He must have the highest total wages to wins ever? For drivers who won more than say 5 GP's

I would add DC as the one of "best cars/worst driver" ratio


Top
 Profile  
 
PostPosted: Thu Apr 13, 2017 8:41 am 
Offline

Joined: Mon Mar 26, 2012 10:39 am
Posts: 20637
lamo wrote:
Unless Hamilton secured some continued investment from sponsors or the board around late 2012/ early 2013 (for the 2014 car and engine development) that wouldn't have been there otherwise - I think the Mercedes were going to dominate 2014-2016 with or without Hamilton.

Rosberg would have beaten Schumacher 3 years straight and then likely gone on to win 3 WDC's assuming Mercedes didn't sign a grade A driver. Rosberg would have gone down as a great with that record. The only blemish being his debut season defeat to Webber. Michaels comeback would probably have been judged a lot more successful with hindsight too, which it actually already has due to Rosbergs efforts against Hamilton and Michael going out on a strong year in 2012.

Agree with the first point, but not the second. Michael had already matched Rosberg in qualifying and would have beaten him on track in 2012 if not for mechanical problems (a bit like Lewis in 2016) so there's no reason to believe Rosberg would have beaten him in the following years. I think few would rate Rosberg as a better racer than Michael so I suspect we'd have seen a similar outcome to the Lewis-Nico battle. We may well have seen Michael as a 10-times WDC. Or maybe not, but it definitely wouldn't have been the sure thing you suggest here.


Top
 Profile  
 
PostPosted: Thu Apr 13, 2017 8:49 am 
Offline

Joined: Mon Mar 26, 2012 10:39 am
Posts: 20637
sandman1347 wrote:
Lotus49 wrote:
I think Mercedes would have stayed in the sport no question and if they stay in the sport then they'd have been just as dominant as they had the key engineers already in place.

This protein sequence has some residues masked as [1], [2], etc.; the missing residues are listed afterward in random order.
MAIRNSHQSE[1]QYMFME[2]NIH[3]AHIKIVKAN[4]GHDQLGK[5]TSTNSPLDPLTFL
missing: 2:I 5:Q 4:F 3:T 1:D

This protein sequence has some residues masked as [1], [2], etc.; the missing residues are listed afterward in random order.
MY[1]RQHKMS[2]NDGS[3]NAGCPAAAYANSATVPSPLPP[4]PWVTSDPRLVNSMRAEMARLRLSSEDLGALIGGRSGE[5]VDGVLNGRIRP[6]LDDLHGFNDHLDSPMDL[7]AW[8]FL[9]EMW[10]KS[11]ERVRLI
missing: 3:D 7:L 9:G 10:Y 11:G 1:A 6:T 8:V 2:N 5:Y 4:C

And of course it's not just luck, it's not just anything. It was a great call to pick Mercedes over McLaren no doubt, I'm just pointing out that in hindsight he was fortunate Red Bull baulked at the thought of dealing with partnering Seb and Lewis otherwise that list changes drastically.

You need things to fall your way in this game because there are so many obstacles your talent alone can't overcome.

I often wonder whether there is any empirical difference between the gamble Hamilton took on Mercedes and the one Alonso took on McLaren Honda. Of course we are not privy to the conversations that took place behind closed doors. Both were sold a bill of goods about big plans for the future. Both were wined and dined by legends of the sport with track records littered with success (Brawn and Dennis). Both were basically taking a leap of faith.

The results were basically the polar opposite; with Hamilton finding himself in position to dominate the sport and Alonso banished to purgatory. On the face of it though, it seems their decision making was extremely similar. The only thing I can point out is that Mercedes perhaps had a clear upward trajectory while McLaren seemed to be heading in the wrong direction.

:thumbup:

Very much this and what I've been saying for a while. The drivers don't have a crystal ball and their decisions are as much a product of the sales pitch they've been given as any driver intuition. Honda recently said they'd underestimated the scale of the challenge, but at the time they doubtless told Alonso they'd be investing hugely to be at the front, much like Mercedes probably did with Hamilton. The end result is out of the driver's hands


Top
 Profile  
 
PostPosted: Thu Apr 13, 2017 8:52 am 
Offline

Joined: Mon Mar 26, 2012 10:39 am
Posts: 20637
kleefton wrote:
lamo wrote:
Unless Hamilton secured some continued investment from sponsors or the board around late 2012/ early 2013 (for the 2014 car and engine development) that wouldn't have been there otherwise - I think the Mercedes were going to dominate 2014-2016 with or without Hamilton.

Rosberg would have beaten Schumacher 3 years straight and then likely gone on to win 3 WDC's assuming Mercedes didn't sign a grade A driver. Rosberg would have gone down as a great with that record. The only blemish being his debut season defeat to Webber. Michaels comeback would probably have been judged a lot more successful with hindsight too, which it actually already has due to Rosbergs efforts against Hamilton and Michael going out on a strong year in 2012.



Wow, shocking statement from you there lamo. I reckon Michael would have found a way to win one or two of those championships. You give him a dominant car and he only had one guy to beat? I think he would have ramped up the motivation and found a way to beat Nico.